My goal with the model was to achieve a “blanchean” color scheme, with mostly warm palette, a lot of red and some classic motifs like the checker pattern. I also wanted to try and push my skills on certain areas, as well as try out new things. The main things were the red robes – I wanted to push the contrast by shading with purple and highlighting all the way to orange; and the face – adding a bit more color than I’ve previously done. I also tried painting marble on the base, and experimented with some new metal paints.

There’s not much to say about the red itself, but painting it was surprisingly fast and I really like the result. I got to say though, that it’s amazing how much each successive highlight, or the final details, add to models. Each little dot and hash adds so much to the final model, and as you’re always painting smaller and smaller areas, it takes almost no time at all! Looks like the law of diminishing returns does not apply to miniature painting.. Case in point, I painted the face first as I normally would (base/wash/layer/highlight), but then added some thinned down washes below his eyes (purple) and nose/cheeks (crimson), as well as a couple of lines to his lower lip to imply cracks. A lot more character with very little effort!

Now, the metallics. I recently stumbled on an arts/crafts store that stocked some Vallejo Metal Color and bought myself two pots. I had heard good things about them from Vince Venturella (as in, they’re the only metallics he’s using), and I can confirm that they’re totally worthy of the praise. So thin and smooth, but the coverage is still unbelievable. I actually already used them on the Farstriders, but thought that I needed to experiment further to say anything. With the chainsaw blade I got to do some rudimentary wetblending, which works pretty well. I’m definitely getting some more Metal Color pots in the future, and changing to them instead of GW’s steel paints.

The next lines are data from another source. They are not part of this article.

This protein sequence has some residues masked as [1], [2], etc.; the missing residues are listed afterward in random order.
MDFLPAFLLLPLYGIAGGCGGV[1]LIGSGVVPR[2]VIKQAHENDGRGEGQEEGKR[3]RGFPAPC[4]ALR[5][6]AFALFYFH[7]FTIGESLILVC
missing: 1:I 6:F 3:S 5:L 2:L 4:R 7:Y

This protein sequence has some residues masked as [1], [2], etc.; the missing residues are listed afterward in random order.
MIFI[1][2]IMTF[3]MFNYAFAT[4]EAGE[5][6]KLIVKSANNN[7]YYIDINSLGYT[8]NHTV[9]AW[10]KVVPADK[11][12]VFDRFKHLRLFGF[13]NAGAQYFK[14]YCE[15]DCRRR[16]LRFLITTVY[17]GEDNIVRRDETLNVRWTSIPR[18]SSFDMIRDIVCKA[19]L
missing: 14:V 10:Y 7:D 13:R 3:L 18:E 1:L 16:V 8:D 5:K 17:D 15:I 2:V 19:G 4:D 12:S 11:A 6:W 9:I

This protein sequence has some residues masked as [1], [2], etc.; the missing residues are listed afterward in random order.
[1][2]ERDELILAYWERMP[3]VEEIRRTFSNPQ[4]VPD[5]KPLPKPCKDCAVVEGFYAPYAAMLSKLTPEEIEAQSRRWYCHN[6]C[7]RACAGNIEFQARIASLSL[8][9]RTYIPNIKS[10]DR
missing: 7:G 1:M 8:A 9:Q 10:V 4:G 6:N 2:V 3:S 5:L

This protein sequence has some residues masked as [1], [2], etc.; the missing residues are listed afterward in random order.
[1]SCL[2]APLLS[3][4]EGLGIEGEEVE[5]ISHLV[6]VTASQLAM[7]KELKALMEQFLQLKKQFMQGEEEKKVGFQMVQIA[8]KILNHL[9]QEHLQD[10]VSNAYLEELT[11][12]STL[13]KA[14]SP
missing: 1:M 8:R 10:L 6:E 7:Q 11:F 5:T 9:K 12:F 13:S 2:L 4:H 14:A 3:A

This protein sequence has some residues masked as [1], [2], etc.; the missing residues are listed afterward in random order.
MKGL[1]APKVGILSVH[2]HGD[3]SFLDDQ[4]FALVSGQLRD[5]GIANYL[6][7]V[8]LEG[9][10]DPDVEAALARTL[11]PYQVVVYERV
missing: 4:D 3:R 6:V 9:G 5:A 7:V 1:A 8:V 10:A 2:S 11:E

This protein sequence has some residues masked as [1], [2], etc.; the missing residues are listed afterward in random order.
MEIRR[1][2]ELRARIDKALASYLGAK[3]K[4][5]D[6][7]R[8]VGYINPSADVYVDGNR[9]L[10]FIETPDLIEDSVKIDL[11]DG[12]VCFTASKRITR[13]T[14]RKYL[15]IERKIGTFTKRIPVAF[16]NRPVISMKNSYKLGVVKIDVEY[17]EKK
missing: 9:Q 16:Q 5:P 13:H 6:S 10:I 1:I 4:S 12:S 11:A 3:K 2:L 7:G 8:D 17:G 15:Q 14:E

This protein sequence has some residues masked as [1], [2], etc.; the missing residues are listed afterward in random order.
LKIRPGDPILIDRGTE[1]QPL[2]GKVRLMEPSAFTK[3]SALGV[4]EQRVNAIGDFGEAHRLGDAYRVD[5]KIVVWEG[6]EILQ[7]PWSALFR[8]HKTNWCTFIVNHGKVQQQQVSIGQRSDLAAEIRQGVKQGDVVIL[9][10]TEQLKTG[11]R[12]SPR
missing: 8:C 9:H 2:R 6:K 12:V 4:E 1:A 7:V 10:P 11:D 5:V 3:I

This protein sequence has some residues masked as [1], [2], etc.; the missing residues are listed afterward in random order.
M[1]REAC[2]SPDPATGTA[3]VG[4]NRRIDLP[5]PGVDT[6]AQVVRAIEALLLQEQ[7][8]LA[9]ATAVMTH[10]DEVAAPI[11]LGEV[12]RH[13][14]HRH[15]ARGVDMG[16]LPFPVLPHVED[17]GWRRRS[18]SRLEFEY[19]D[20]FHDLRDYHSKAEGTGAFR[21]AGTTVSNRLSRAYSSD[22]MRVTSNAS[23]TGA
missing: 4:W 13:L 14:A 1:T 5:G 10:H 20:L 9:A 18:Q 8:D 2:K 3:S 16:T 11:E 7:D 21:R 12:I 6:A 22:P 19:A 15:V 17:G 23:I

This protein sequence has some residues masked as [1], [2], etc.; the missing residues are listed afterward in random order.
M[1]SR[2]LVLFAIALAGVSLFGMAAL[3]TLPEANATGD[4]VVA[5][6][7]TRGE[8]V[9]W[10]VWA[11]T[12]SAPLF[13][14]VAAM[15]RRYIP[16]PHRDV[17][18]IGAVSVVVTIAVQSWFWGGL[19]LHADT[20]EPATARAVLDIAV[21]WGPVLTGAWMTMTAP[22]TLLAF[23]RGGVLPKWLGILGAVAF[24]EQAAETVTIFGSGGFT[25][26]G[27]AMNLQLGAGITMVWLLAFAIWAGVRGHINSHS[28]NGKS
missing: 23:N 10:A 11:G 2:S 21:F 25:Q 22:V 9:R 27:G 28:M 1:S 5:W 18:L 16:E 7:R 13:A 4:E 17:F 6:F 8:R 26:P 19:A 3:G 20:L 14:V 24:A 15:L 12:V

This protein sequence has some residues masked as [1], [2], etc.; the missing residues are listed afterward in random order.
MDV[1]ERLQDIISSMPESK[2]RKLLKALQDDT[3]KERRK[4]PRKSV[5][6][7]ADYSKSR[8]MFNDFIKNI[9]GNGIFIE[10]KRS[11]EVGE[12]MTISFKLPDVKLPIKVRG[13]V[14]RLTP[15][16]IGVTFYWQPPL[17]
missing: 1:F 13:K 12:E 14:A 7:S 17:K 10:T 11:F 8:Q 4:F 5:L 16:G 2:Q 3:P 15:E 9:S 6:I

I wanted the preacher to have a thematic base, and what could be a better fit than a crumbling chapel? I cut down some thin plasticard to make the stone tiles, and glued down a few patches of sand so that the base wouldn’t look too sterile. I was a bit unsure about the skull at first, as it’s a bit bigger scale than the preacher, but in the end I really wanted it there and just called it a space marine skull! The tiles got a marble effect following an old WHTV tutorial, and I added a roman numeral on the skull for a bit of extra detail. This is something that I’ve wanted to do for ages, as a reference to some amazing old pieces of 40k art such as this one. To finish the model off and tie it to the base I drybrushed and stippled some bone color on the robes/parchment/base, which was as harrowing as ever, but seemed to work as it always has.

As has thankfully been the case with all my other models this year, I can claim a square in the hobby bingo with this one as well. I’ll take the “model from a faction that I don’t already own any painted minis for”. Although I’m not exactly sure which faction this model belongs to! ๐Ÿ˜€

The Farstriders

My Shadespire collection grows by yet another warband! This time, I’ve finished the Farstriders! That makes six finished gangs, and two more to go to complete the first season of Underworlds.

Now, to be honest these could’ve been finished a lot sooner, had I not bought myself Hades from Steam. I’ve sunk so many hours into it during the last month that had I used them all painting, I’d probably have my Shadespire collection finished right about now.. It’s a pretty good game though ๐Ÿ˜€